Nick Younker (FJ Press): Most zombie novels and movies are scary in the sense that they come with a real sense of dread attached to them. There is this sense of hopelessness that most everyone feels when they watch a zombie apocalypse show or read it in a book. Do you think the genre needs an overhaul, or some sort of silver lining that can keep the universe alive and thriving in a zombie book series?
Sean Britten: Interesting question. I’m one of life’s optimists, I guess, I think you can always find that thread of hope if you keep digging deep enough. As bad as things get in Wave of Mutilation and Screamers the characters never feel like they’re just biding their time until death.
Whether the whole genre needs an overhaul is probably beyond me but when the Godfather himself, George A. Romero, first brought us that sense of total hopelessness in Night of the Living Dead it was new and novel and different. But we’ve seen a lot of that in the years since, not just in the zombie genre but in horror in general. That cruel last minute twist that negates all the characters’ struggles. Not to be too sacrilegious but I think even with The Walking Dead, fans get burnt out when things get a little too devoid of hope for a little too long. I don’t think it needs to be overhauled out of the genre but creators shouldn’t be including it just because they believe it’s a necessary trope of horror. Personally, I’m just not a fan of it. I may be a sadist but I wouldn’t want my characters or readers to live in a universe totally without hope.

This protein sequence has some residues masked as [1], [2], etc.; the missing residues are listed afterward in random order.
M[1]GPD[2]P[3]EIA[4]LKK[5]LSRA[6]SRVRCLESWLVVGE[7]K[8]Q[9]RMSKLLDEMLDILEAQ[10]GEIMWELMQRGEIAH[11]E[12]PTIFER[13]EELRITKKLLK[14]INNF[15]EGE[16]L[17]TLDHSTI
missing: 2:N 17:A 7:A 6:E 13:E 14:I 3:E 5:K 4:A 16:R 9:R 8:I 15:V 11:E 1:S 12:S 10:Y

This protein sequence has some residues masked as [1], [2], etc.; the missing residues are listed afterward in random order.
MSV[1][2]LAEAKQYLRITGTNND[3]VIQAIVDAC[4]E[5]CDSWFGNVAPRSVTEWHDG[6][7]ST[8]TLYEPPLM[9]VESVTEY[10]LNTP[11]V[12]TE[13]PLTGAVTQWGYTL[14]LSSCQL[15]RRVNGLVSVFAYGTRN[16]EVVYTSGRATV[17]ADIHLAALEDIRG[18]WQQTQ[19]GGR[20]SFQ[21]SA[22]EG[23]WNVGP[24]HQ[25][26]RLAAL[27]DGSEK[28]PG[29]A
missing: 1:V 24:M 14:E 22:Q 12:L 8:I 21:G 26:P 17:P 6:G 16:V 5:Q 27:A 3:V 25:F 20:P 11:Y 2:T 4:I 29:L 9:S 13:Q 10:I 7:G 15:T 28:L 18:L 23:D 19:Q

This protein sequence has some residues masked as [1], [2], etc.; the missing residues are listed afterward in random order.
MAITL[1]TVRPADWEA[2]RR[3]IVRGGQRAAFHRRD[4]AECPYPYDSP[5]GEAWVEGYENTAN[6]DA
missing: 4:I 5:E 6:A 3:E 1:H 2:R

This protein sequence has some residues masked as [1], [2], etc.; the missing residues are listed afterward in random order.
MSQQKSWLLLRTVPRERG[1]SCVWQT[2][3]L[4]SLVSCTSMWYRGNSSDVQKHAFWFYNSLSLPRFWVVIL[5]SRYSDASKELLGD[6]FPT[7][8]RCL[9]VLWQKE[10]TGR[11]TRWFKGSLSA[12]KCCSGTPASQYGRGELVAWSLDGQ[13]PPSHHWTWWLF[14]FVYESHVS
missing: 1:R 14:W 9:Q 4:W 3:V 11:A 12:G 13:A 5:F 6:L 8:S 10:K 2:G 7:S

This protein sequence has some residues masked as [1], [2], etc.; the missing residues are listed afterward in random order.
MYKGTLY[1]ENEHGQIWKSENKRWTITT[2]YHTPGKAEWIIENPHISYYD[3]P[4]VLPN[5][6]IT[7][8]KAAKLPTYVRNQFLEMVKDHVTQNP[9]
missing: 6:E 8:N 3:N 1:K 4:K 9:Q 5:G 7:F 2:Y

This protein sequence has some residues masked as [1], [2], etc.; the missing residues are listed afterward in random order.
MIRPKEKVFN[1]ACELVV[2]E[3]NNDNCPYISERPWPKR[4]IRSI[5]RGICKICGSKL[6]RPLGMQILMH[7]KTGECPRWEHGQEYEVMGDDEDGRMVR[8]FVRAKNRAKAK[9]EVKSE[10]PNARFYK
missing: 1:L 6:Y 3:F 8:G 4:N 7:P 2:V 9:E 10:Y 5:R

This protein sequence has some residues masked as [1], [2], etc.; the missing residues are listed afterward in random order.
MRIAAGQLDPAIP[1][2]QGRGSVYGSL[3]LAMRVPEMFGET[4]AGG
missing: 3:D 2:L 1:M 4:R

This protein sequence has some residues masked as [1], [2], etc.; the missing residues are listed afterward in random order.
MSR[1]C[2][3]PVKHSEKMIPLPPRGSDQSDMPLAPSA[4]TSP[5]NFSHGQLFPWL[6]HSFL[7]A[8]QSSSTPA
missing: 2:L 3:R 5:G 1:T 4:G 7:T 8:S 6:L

Nick Younker (FJ Press): Thank you for taking the time to talk with me about your books. Is there anything else you would like to add for your readers out there?
Sean Britten: Just speaking as an indie author, you really can’t underestimate how much your support makes an impact. Every sale, every review, every bit of engagement on the likes of social media can really mean the world to us. Appreciate your time, thanks, Nick.
Horror novel fans can check out Sean Britten’s Amazon page here.
[Image via Sean Britten]